How to Spot Overuse Injuries

knee overuse injury
By Fara Rosenzweig

Overuse injuries are an important topic of conversation for all athletes—nearly 30 percent of college athlete injuries are a result of overuse, according to a study published in the Journal of Athletic Training. This type of injury also accounts for nearly half of all sports-related injuries to middle and high school students.

Unfortunately, overuse injuries are hard to spot and often go undiagnosed. Knowing the difference between this and acute injuries, however, makes it easier to determine what you’re suffering from, allowing you to find a treatment option and keep training.

Keep the following information in mind if you feel you’re suffering from an injury.

Acute vs. Overuse

The difference between these two types of injuries is in the subtleties. An acute injury is the result of a single, traumatic event. This causes a micro-tear, which is when you feel the pain, according to The most common acute injuries include ankle sprains, shoulder dislocations or muscle strains.

Overuse injuries, on the other hand, occur over time, which is why they’re hard to diagnose. In most cases, they result from consistent micro-trauma to one particular area. Common cases of this type if injury includes, tennis elbow, runner’s knee and shin splints.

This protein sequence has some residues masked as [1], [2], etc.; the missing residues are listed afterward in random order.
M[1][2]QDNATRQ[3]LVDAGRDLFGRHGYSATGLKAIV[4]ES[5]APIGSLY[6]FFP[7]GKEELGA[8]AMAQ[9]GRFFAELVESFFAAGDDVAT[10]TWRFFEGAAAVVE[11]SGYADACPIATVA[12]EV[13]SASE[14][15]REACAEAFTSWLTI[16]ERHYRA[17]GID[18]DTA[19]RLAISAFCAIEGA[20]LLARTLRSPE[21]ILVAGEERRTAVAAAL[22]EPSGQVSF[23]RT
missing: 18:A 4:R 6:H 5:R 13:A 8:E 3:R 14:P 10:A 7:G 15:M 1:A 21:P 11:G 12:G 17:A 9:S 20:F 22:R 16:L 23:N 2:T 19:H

In the case of an overuse injury, your muscle tissue experiences breakdown without rebuilding, which is a critical component of the “remodeling process,” where muscles build back up to be stronger than before.

Spotting the Overuse Injury

If you’re feeling consistent pain in the same area of your body, see your doctor. If there has been no recent injury or trauma, your doctor may be able to recognize and diagnose the injury as overuse. Once discovered, you’ll need to do one or more of the following:

  • Decrease the frequency or intensity of your workouts.
  • Adopt a new workout regimen that works to gently strengthen the injured area and surrounding muscles.
  • Avoid stressing that muscle or region completely until it begins to heal.
  • Use a brace for the injury as you slowly rebuild muscles and begin to try participating in your sport.

Luckily, overuse injuries can be prevented if you rest, progress your workouts using the 10 percent rule (increasing just 10 percent week over week), and take care of your body by stretching, foam rolling and using self-myofascial release. If you feel pain consistently in one area, see a doctor to begin healing.